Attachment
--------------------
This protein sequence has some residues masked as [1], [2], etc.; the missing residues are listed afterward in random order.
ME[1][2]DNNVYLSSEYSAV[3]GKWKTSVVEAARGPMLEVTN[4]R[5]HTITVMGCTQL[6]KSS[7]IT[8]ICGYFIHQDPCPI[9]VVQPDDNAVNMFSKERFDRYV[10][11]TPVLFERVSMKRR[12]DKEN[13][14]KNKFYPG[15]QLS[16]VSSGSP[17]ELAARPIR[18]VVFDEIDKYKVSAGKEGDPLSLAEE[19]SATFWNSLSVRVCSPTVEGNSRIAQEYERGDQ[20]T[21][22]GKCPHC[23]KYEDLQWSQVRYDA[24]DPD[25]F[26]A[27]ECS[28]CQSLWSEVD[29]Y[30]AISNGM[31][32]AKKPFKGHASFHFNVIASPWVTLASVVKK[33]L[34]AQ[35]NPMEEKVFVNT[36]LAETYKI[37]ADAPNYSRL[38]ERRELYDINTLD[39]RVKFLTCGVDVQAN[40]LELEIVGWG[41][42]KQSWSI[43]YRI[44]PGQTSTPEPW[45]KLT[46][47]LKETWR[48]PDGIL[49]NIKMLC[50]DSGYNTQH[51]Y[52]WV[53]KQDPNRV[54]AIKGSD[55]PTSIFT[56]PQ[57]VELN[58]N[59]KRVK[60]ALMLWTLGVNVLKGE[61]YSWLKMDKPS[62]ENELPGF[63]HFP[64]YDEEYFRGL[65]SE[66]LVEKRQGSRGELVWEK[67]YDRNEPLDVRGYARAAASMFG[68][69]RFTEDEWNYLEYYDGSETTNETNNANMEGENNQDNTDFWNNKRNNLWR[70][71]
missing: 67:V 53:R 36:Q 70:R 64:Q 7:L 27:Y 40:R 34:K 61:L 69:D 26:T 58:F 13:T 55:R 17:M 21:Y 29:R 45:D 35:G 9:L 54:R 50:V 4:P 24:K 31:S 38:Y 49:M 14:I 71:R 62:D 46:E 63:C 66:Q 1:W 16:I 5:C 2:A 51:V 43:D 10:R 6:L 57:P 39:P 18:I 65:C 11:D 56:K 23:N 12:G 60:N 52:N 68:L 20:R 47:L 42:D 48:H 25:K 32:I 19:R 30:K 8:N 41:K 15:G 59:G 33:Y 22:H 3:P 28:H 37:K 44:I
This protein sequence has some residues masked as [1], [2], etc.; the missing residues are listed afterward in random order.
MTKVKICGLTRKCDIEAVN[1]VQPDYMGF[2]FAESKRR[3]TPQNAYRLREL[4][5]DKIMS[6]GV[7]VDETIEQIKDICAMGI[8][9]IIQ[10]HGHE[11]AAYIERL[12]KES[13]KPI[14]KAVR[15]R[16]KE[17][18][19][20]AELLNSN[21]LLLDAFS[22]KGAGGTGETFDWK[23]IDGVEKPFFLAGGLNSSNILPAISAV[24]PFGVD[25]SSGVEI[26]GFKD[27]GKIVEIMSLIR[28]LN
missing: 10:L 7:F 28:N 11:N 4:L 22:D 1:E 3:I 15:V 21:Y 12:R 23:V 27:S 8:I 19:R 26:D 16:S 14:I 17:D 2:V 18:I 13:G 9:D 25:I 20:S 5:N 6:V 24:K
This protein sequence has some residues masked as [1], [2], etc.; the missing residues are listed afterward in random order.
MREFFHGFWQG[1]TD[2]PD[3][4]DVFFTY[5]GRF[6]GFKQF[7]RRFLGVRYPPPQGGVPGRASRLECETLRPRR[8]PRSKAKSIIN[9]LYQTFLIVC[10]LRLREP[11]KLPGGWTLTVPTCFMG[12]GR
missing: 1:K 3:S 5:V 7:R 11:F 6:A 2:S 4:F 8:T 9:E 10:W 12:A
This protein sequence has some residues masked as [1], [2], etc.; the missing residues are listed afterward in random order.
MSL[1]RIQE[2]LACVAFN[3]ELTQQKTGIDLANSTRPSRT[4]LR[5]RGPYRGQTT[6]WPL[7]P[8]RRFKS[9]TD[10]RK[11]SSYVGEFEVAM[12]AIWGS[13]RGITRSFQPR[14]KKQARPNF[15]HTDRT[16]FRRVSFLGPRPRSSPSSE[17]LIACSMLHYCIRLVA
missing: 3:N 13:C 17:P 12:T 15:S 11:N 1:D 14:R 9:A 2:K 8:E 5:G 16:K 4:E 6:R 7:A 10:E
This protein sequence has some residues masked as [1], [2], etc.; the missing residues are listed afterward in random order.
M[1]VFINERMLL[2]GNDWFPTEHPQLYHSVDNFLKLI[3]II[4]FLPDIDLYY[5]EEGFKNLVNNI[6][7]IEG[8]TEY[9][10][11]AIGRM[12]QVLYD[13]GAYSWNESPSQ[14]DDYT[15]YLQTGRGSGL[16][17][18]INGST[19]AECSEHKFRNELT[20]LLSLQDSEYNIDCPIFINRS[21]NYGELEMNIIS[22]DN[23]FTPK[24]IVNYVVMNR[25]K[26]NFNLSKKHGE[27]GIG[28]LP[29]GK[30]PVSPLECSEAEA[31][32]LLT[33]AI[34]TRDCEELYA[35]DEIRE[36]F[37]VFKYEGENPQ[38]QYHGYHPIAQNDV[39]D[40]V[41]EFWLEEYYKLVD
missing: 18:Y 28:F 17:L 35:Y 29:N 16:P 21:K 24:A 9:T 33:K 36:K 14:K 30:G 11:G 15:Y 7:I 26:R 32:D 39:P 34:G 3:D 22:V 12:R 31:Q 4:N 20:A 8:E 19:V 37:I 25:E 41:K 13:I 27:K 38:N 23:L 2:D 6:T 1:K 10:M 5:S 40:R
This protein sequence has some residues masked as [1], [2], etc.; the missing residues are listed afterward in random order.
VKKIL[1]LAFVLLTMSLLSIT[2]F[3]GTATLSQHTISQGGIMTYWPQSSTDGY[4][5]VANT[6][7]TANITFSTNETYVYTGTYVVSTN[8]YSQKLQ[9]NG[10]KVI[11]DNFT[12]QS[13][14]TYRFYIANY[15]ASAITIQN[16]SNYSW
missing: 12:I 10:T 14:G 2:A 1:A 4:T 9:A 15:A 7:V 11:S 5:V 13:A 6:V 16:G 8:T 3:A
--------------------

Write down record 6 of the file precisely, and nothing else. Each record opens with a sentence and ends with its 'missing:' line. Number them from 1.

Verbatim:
This protein sequence has some residues masked as [1], [2], etc.; the missing residues are listed afterward in random order.
VKKIL[1]LAFVLLTMSLLSIT[2]F[3]GTATLSQHTISQGGIMTYWPQSSTDGY[4][5]VANT[6][7]TANITFSTNETYVYTGTYVVSTN[8]YSQKLQ[9]NG[10]KVI[11]DNFT[12]QS[13][14]TYRFYIANY[15]ASAITIQN[16]SNYSW
missing: 12:I 10:T 14:G 2:A 1:A 4:T 9:A 15:A 7:V 11:S 5:V 13:A 6:V 16:G 8:T 3:A